02/13/2005: Two Foxes in The Oil Hen House
Today's NY Times columnist, Thomas Friedman, had this to say in his No Mullah Left Behind piece:
"This is a perfect example of the Bush energy policy at work, and the Bush energy policy is: "No Mullah Left Behind."
By adamantly refusing to do anything to improve energy conservation in America, or to phase in a $1-a-gallon gasoline tax on American drivers, or to demand increased mileage from Detroit's automakers, or to develop a crash program for renewable sources of energy, the Bush team is - as others have noted - financing both sides of the war on terrorism. We are financing the U.S. armed forces with our tax dollars, and, through our profligate use of energy, we are generating huge windfall profits for Saudi Arabia, Iran and Sudan, where the cash is used to insulate the regimes from any pressure to open up their economies, liberate their women or modernize their schools, and where it ends up instead financing madrassas, mosques and militants fundamentally opposed to the progressive, pluralistic agenda America is trying to promote. Now how smart is that?
The neocon strategy may have been necessary to trigger reform in Iraq and the wider Arab world, but it will not be sufficient unless it is followed up by what I call a "geo-green" strategy."
Back in my "pre-blogging" day of kevetching in letters to the editor I wrote a little ditty I called "Two Foxes in the Oil Henhouse." Click on the "more" button to read further.
How can there be any political will or public will to effect meaningful changes absent the encouragement of those in charge of our energy policy? We have what can only be labled "Two Foxes in the Oil hen House" in a Bush/Cheney re-election ticket.
The Bush/Cheney Big Oil company connections, the Halliburton contracts, the pipeline in Afghanistan and the personal relationship with the Saudi Royal family are no speculation. Further, it the reason there is no hope of any meaningful policies from a Bush/Cheney ticket to reduce out nations dependence on foreign oil or offer meaningful choices to consumers that don't include remaining hostage to these issues for the foreseeable future.
These rising oil prices, the Iraq war, the Afghanistan pipeline, Halliburton's contracts in rebuilding oil pipelines in Iraq…they all tie in to a point I'd like to make about whether anyone can really believe that "Oil Man" Bush and "Oil Man/Halliburton Man" Cheney have done anything since 9/11 to significantly reduce (not protect, coddle, rebuild, re-engineer, or kowtowing to Saudi Arabia and OPEC) our dependence, as a nation, on foreign imported oil.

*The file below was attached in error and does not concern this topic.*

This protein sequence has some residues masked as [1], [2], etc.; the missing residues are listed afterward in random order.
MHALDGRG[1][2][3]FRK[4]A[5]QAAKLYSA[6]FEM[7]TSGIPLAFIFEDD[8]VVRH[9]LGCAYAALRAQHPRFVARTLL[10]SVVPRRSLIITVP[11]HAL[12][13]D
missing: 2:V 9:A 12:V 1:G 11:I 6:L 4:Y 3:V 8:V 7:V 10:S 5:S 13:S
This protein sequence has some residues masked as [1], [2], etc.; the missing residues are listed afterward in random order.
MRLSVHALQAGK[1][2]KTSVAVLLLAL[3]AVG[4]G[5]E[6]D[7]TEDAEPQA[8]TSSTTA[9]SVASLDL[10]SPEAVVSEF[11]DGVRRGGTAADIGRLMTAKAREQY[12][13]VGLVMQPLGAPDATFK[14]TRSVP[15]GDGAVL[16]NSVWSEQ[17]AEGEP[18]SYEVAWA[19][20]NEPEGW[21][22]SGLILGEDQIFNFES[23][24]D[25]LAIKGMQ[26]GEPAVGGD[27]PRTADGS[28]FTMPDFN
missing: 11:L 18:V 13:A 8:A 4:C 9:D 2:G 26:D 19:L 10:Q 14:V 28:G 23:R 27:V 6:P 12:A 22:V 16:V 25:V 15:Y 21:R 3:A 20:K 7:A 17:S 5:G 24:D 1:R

Where, since it was clearly recognized at the time of 9/11 that much of our response to the OPEC producing nations and Saudi Arabia (where 15 of the highjackers were from) had to be tempered (hampered?) by the touchy relationships and this dependence on foreign oil, has the Bush Administration made any moves to fundamentally change that picture? It's been three years…yet I'm still not offered a suitable, cost effective vehicle that doesn't guzzle gasoline at ever increasing prices (and forget those small, expensive hybrids…I'm a soccer mom who needs a mini-van sized vehicle I can at least load my family into.)
Where are the government incentives for these changes? Alternative fuels? Mileage efficient cars? Effective hybrid vehicles? All the efforts of this administration reveals a commitment to protecting, coddling, rebuilding, re-engineering and continuing the fatal tango with Saudi Arabia and OPEC; not fundamentally changing the picture. And…here's the accountability part, who benefits long term from this failure to invest in changing this picture? And who can believe Bush and Cheney, both with ties to big oil companies and personal ties to Saudi Royals, have a whiff of an inclination to go against these personal interests to effect any meaningful change. At every push, shove and corner these men refuse to pursue any goals but those that enrich their friends and cohorts in this oil dependence business.
It would be one thing to acknowledge the need to maintain some consistent supplies of oil for our markets during a transition phase to making changes…but I can't point to one, even one area where the Bush administration has ever made even a hint at working on areas to transition out of this dependency.
Can you point to one? If they haven't done it in four years, if they haven't done it since 9/11, if they haven't done it since oil prices are going through the roof (and are predicted to increase seriously in the next 5-10 years depending on which analyst is believed) what makes anyone think they'd do it over the next four years? And who'd believe they'd do it given the money to be made for them and their cohorts and business associates
Karen on 02.13.05 @ 06:00 AM CST